Incorporating Stretches Post Ride

Unlike running, there is no general consensus on the need to do stretches before and after cycling. I avoided doing any stretches, preferring to use the first and last 10 minutes of each cycling activity to gradually ramp up and down the intensity and it worked for two years. However, I was forced to rethink this approach when I started running longer distances more frequently. I realised that my cycling activities were causing me to have the common issue of short hamstrings. This broadly refers to uneven stretches of the hamstring muscles where the upper portion is stretched much further than the lower parts. This is fine if I was only cycling but transitioning back and forth to and from running made it an issue. Cyclists do not extend their legs fully as it is important to keep a couple of degrees bent to prevent over extending the knee, but this is not true for running. 

Hamstrings are never fully extended during cycling.
Hamstrings are never fully extended during cycling.

I have been firmly told by a sports therapist that building a lot of muscle mass especially in my quads and glutes without stretching would cause issues such as my ITB problem. My hamstrings have also very inflexible for a long time, I have not been able to touch my toes since young.

I made the following changes last month:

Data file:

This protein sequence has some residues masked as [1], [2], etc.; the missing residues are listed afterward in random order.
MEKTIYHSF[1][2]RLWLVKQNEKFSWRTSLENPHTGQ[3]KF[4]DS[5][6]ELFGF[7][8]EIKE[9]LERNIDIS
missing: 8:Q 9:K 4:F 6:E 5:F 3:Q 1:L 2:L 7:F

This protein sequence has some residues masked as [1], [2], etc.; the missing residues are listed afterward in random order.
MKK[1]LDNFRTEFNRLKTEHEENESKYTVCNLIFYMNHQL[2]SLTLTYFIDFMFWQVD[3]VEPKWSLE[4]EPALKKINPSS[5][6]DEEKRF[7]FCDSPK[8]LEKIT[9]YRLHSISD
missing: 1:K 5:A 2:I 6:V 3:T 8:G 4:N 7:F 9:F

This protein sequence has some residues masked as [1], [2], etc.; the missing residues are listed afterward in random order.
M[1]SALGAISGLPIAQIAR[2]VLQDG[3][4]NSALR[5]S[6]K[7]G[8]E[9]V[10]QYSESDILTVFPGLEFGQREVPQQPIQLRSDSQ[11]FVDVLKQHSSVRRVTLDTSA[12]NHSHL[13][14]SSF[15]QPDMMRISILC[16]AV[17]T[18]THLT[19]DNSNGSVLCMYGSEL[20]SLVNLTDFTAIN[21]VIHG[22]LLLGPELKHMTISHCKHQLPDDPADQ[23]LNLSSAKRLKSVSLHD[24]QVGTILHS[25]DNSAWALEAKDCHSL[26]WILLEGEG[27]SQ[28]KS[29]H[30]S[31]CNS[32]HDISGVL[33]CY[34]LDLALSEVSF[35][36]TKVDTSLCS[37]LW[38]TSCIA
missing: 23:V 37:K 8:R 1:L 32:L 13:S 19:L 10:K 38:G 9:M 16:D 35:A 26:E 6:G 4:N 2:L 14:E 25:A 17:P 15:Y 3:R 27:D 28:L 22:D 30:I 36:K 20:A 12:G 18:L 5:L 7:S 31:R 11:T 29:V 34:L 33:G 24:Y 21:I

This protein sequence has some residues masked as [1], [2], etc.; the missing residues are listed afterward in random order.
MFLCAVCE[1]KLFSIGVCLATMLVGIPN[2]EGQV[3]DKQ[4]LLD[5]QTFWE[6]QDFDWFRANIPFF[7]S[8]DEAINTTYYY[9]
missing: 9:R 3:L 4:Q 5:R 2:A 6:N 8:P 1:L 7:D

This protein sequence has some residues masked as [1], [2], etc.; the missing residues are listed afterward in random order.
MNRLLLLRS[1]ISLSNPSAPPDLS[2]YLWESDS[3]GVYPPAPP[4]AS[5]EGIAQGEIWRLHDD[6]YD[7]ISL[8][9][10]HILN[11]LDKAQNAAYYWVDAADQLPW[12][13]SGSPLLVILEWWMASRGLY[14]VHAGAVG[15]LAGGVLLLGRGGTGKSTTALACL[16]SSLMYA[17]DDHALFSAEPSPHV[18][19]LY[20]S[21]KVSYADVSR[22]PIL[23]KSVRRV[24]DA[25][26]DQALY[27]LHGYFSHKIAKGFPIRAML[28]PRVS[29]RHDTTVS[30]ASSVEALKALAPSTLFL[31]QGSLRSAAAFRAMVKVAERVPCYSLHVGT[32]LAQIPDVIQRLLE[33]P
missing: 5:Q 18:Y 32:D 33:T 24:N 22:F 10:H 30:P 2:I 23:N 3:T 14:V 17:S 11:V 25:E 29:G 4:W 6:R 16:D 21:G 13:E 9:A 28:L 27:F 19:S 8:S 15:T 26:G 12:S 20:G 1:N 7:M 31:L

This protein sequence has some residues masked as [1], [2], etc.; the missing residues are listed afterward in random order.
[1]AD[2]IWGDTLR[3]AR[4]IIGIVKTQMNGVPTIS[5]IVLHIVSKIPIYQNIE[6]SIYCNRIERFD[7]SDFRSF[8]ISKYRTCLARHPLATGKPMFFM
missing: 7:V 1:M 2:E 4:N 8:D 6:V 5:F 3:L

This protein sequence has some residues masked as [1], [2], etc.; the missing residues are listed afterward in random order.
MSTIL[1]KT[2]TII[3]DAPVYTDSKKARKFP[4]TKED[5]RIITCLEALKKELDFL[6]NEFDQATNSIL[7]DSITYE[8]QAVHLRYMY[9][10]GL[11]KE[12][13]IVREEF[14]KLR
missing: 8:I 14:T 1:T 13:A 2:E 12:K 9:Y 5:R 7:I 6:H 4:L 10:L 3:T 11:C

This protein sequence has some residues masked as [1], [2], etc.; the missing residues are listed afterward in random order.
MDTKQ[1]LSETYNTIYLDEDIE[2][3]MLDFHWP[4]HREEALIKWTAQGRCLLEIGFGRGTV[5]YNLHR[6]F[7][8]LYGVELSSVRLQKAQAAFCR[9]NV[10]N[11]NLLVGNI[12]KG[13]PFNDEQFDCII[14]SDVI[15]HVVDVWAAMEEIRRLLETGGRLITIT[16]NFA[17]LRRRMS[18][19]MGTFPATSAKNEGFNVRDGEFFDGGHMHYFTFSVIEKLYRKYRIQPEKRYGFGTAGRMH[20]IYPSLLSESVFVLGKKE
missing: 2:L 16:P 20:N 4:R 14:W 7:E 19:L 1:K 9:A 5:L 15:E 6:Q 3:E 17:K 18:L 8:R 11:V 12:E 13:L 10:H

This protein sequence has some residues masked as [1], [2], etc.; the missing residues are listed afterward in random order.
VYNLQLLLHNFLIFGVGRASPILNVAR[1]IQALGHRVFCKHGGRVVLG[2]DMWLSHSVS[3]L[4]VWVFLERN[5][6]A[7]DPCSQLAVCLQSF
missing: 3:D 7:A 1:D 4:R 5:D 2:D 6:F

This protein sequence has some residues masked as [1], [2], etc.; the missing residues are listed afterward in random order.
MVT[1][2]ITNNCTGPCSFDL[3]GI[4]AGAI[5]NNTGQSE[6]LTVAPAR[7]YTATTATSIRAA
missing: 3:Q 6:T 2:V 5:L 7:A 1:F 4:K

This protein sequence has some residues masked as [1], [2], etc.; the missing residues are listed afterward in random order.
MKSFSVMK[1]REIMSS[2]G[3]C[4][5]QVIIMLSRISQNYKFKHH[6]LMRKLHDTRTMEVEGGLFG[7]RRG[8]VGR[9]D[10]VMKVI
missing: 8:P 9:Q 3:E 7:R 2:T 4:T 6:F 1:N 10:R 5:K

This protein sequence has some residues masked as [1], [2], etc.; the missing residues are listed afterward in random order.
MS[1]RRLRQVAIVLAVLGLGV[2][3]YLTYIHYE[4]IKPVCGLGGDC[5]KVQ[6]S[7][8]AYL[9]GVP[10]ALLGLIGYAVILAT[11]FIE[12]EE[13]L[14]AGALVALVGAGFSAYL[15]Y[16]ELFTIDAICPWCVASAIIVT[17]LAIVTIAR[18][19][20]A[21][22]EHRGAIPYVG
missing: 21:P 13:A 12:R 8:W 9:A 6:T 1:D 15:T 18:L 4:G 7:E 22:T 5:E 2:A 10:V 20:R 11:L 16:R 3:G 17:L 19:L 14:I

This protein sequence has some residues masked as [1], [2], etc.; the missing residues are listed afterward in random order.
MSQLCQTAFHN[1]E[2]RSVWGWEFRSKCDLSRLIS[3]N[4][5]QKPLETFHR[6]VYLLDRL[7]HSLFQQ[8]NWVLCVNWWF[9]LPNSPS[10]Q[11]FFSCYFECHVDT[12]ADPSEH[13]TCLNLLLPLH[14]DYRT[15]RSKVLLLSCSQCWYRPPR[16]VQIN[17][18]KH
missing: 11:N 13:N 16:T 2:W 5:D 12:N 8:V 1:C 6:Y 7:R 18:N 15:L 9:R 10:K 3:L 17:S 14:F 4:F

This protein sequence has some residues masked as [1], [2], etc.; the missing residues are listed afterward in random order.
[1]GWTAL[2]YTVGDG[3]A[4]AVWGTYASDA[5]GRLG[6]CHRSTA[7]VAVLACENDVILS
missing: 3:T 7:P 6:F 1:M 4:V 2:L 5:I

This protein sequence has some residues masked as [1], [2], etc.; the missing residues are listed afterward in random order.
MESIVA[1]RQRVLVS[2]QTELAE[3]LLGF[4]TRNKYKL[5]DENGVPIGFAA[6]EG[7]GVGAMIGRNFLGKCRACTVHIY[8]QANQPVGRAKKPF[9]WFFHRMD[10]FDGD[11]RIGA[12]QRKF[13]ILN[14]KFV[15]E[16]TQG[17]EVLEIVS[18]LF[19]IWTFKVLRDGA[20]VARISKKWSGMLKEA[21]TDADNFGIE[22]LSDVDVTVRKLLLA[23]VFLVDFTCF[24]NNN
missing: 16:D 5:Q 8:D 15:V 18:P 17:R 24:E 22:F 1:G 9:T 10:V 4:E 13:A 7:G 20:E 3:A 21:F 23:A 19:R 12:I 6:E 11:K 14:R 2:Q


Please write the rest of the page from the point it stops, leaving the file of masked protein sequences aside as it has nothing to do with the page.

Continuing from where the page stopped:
1. Glutes, quad and calf stretches after every ride. A simple 5x 30s for each side. Calf stretching is important given that I do feel slight cramps in my calves after long hard rides. I currently don’t get glutes and quad cramps but there is no harm in stretching that too.
  2. Hamstring stretches every morning and evening. To cope with my inherent hamstring stiffness, I do “dynamic” stretches in the morning. This involves swinging each leg for 15 minutes while gradually increasing the swing distance. The last few swings should cause the hamstrings to be fully stretched. According to some studies, this helps to set the maximum stretch distance for the day. In the evening, I do “static” stretches where I do 3x 30s one leg at a time before doing 2x 30s with both legs combined.
  3. No pre ride stretches. I still do not think there is a need to stretch pre ride and am still slowly ramping up the intensity over the first 10 minutes as warm up.
"Dynamic" stretches: The full extent of the swing.
“Dynamic” stretches: The full extent of the swing.

There have been improvements in the first few weeks. I am now able to touch my toes, an achievement for someone who has never been able to do so for the past thirty years (and had a terrible time with the sit and reach portion of physical fitness tests in school). I will update on how these changes work out in a few months time. Fingers crossed!


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